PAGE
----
White House: Assad lying over regime's role in Houla massacre

Watever Assad says... Americans don’t and won’t belive

WASHINGTON - Syrian President Bashar al-Assad was lying when he denied his regime had any involvement in the massacre of more than 100 civilians near the central town of Houla, the White House said Monday.
Asked if Assad lied at the weekend when he denied his forces fired on innocent civilians near Houla, President Barack Obama's spokesman, Jay Carney, said: "Yes.
"As evidenced by the very massacres that the Assad regime participated in and is now denying, the sooner that political transition takes place, the better for the people of Syria, and the better the chances that a bloody sectarian war will be avoided," he told reporters.
"The longer that Assad continues to essentially wage war on his own people... brutally murder, execute his own people, the greater the chance that that situation will dissolve into a sectarian civil war and will spill over its borders and cause instability in the region," Carney said.
In a Sunday speech to parliament, a defiant Assad said that even "monsters" were incapable of carrying out massacres such as last month's killing of 108 people, including 49 children, near Houla.
His reaction came after Arab ministers urged the United Nations to act to stop the bloodshed, and France raised the prospect of military action against Damascus under a UN mandate.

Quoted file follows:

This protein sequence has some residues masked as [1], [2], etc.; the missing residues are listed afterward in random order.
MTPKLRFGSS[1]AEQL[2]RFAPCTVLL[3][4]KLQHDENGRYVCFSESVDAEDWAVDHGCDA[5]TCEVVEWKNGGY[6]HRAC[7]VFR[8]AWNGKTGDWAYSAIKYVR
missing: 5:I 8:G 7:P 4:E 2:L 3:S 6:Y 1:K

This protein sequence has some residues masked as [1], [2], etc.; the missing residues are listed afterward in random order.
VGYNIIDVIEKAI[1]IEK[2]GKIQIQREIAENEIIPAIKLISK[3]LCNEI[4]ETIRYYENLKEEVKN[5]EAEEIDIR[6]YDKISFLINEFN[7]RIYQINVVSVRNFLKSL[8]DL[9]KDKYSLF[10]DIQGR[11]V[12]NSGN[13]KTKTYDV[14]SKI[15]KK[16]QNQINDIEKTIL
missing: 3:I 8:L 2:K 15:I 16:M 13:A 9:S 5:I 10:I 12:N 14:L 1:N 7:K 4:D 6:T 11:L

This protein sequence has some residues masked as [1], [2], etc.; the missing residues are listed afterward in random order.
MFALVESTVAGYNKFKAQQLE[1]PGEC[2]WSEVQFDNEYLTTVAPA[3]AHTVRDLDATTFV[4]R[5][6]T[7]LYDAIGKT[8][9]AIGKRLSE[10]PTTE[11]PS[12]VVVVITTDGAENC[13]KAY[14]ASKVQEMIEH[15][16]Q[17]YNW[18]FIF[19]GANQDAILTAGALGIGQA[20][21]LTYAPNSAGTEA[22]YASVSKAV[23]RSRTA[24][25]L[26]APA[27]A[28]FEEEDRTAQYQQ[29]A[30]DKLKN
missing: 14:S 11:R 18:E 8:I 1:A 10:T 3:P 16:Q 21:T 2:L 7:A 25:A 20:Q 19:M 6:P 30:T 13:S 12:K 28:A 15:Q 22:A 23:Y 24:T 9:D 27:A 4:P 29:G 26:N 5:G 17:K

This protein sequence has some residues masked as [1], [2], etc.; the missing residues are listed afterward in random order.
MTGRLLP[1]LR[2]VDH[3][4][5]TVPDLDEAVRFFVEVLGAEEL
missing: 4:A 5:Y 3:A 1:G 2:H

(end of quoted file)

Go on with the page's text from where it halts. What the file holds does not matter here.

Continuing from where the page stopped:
The United States has reacted with outrage over the Houla attack and last week expelled Syrian diplomats in concert with several other nations.
State Department spokesman Mark Toner on Monday said Assad was "remarkably out of touch with the reality of the situation on the ground in Syria, especially his comments about the massacre in Houla."
Carney, Obama's spokesman, said it was vital that there be international unity against Assad, in a veiled reference to Russia which US Secretary of State Hillary Clinton has accused of "propping up" Assad with continued arms shipments.
Russia has resisted UN Security Council efforts to act against the Assad regime, a longtime ally of Moscow, questioning the effectiveness of sanctions and warning that outside meddling could lead to civil war.
"It's obvious that history will judge Assad as a brutal dictator who murdered his own people," Carney said.
"History will judge those who supported Assad and continue to support Assad accordingly."